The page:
What’s Driving the Boom in At-Home Medical Tests?

Some say direct-to-consumer diagnostic kits, currently available for everything from food sensitivity to Lyme disease, offer the convenience and low cost that a doctor’s visit lacks. Others argue they’re more harmful than helpful.

Erin Schumaker
Elemental
Published in
5 min readMay 15, 2019

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Credit: Vesna Jovanovic / EyeEm/Getty Images

InIn 2017, Julia Cheek broke a record on ABC’s Shark Tank: The show’s judges awarded her a $1 million deal for her company, EverlyWell, marking the largest investment a solo female entrepreneur had received in the show’s history.

EverlyWell, an at-home medical testing business, currently offers testing panels for conditions as varied as food sensitivity, menopause, and HPV. Cheek stresses that it’s a middleman service, not a diagnostic company: Customers collect their swabs and samples privately, then send them to a lab for analysis. “The tests offered through EverlyWell and those ordered in a physician’s office and processed at traditional brick-and-mortar labs are the same,” she says.

According to Cheek, less than three years into its operation, EverlyWell has seen 300% year-over-year customer growth, making it a powerful player in the rapidly growing category of direct-to-consumer testing companies and products. Others include Thorne, which, among other things, sells urine tests to monitor sleep patterns and saliva tests to assess stress; LetsGetChecked, which offers tests for diseases like Lyme and diabetes; OraQuick for diagnosing HIV; and home kits for thyroid problems, cholesterol, and urinary tract infections.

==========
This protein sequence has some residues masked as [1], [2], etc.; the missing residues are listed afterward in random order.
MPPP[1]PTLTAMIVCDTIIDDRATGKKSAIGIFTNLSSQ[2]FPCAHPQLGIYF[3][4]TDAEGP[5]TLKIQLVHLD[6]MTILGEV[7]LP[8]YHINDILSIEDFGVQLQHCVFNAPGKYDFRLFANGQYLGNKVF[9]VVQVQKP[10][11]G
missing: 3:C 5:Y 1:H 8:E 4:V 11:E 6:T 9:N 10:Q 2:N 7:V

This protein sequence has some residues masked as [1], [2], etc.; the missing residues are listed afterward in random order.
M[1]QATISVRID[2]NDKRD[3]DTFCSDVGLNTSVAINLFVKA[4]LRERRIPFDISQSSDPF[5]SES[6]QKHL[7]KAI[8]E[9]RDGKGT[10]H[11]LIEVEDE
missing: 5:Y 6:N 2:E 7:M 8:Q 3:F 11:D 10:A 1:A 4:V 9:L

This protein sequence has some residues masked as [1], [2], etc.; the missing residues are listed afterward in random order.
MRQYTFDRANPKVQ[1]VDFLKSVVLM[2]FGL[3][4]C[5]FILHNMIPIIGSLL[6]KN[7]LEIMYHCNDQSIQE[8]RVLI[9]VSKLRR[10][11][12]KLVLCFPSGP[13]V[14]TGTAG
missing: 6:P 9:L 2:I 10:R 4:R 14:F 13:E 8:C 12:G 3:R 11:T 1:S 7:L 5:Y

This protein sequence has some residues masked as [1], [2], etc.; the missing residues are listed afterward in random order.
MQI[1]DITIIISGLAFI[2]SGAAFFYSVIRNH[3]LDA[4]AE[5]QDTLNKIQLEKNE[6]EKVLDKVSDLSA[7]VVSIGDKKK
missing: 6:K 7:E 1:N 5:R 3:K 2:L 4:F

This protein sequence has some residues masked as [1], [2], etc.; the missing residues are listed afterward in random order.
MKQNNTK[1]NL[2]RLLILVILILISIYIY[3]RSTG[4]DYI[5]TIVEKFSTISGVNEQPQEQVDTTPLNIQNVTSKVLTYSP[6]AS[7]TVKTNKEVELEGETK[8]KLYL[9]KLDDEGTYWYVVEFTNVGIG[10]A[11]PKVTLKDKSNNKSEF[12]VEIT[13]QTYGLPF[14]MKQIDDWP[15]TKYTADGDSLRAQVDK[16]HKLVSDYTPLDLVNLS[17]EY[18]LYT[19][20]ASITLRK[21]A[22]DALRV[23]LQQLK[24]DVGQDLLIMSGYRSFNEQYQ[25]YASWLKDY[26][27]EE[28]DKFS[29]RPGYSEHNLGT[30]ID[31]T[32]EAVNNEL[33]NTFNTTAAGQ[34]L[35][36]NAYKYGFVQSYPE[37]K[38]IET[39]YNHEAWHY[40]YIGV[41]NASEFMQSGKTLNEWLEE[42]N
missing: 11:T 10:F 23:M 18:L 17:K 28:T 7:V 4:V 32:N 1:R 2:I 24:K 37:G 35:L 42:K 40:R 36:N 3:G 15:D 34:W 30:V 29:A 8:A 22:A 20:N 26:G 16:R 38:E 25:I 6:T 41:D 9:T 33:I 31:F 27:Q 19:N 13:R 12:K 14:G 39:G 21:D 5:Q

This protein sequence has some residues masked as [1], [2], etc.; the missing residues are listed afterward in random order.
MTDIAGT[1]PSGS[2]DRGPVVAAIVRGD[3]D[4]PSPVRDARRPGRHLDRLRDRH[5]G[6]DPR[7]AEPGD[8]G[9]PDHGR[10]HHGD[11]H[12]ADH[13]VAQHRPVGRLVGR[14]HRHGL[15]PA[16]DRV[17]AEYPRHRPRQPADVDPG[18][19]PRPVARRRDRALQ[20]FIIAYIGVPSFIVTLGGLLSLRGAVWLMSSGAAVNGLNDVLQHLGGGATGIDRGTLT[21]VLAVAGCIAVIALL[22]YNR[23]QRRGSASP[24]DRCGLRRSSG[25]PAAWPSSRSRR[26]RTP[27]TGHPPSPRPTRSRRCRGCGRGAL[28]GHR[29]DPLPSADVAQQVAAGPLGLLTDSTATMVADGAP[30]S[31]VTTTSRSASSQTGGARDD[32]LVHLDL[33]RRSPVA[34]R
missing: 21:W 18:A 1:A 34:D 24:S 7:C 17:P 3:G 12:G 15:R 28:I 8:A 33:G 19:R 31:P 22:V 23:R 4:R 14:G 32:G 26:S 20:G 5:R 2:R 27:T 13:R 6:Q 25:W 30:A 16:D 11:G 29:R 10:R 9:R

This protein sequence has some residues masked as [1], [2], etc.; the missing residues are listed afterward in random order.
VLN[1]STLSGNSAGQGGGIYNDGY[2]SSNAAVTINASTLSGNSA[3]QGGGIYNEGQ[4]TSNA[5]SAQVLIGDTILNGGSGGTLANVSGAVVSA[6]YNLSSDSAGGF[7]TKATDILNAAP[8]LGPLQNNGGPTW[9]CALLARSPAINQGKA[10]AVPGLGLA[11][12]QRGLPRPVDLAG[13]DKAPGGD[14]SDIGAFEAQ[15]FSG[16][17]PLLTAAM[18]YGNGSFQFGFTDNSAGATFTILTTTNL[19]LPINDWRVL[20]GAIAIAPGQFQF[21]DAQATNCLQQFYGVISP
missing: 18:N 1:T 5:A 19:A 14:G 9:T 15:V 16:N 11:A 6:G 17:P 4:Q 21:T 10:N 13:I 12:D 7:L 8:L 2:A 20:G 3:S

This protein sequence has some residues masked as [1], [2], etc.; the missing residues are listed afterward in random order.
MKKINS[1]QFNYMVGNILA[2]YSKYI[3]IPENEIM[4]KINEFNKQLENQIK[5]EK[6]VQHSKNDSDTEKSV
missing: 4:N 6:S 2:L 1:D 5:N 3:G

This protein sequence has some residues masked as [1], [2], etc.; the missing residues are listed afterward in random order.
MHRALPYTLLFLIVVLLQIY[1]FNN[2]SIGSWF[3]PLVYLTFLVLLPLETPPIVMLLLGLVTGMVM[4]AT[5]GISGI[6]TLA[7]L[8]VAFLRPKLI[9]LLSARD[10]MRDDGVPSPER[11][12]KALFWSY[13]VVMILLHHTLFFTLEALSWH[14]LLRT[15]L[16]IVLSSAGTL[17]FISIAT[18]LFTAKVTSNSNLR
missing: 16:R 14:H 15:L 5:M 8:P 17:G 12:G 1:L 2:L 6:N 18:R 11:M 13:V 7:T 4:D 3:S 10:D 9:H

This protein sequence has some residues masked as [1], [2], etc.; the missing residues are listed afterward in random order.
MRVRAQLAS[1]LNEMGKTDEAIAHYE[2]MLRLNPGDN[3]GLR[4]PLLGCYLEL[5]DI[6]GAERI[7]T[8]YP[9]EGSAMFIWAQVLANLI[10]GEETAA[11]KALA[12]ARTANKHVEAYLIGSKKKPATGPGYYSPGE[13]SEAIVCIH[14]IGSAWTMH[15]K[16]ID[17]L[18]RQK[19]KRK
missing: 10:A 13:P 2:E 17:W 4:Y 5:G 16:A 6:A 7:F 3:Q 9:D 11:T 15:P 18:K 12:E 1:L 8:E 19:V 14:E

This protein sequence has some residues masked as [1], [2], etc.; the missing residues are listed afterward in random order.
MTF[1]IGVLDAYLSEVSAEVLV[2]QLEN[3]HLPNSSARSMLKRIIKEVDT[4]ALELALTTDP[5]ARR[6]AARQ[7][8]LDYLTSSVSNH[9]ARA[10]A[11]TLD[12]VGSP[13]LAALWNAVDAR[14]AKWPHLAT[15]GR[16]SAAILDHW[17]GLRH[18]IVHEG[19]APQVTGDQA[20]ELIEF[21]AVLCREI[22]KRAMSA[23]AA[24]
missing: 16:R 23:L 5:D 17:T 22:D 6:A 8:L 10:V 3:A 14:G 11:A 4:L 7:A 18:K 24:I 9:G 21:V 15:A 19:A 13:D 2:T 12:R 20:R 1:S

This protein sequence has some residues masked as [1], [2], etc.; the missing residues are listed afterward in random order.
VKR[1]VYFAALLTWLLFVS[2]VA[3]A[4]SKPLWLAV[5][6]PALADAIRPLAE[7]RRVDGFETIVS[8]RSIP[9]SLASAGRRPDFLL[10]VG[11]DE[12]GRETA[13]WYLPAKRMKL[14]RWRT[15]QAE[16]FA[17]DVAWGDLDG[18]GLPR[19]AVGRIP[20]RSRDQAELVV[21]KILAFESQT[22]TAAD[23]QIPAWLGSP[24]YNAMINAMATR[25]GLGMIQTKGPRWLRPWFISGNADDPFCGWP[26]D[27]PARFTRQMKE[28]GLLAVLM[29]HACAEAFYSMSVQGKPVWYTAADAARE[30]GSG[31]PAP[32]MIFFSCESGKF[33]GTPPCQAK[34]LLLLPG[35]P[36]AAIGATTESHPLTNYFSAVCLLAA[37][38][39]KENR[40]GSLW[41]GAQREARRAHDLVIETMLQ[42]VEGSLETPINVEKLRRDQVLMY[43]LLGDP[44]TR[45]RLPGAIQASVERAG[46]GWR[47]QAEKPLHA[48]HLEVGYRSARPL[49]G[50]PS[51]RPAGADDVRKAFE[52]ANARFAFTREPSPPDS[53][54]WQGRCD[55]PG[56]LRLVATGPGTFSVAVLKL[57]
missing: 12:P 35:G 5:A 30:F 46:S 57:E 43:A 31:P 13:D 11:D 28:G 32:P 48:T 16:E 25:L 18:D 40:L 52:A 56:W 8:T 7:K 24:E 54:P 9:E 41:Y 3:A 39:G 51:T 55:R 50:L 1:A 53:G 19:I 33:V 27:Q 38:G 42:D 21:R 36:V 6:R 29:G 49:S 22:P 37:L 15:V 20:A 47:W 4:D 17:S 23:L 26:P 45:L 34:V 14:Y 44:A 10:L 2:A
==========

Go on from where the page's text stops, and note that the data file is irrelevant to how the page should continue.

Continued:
Not everyone agrees that home testing is a good idea. Some health care experts are skeptical of these tests in general, and some tests from EverlyWell in particular. Last year, for example, the medical website STAT News called EverlyWell’s food sensitivity test “medically dubious” and noted that the European Academy of Allergy and Clinical Immunology had recently recommended against the same specific food-allergy test that EverlyWell sells, arguing that it is “irrelevant for the laboratory work-up of food allergy or intolerance and should not be performed in case of food-related complaints.”

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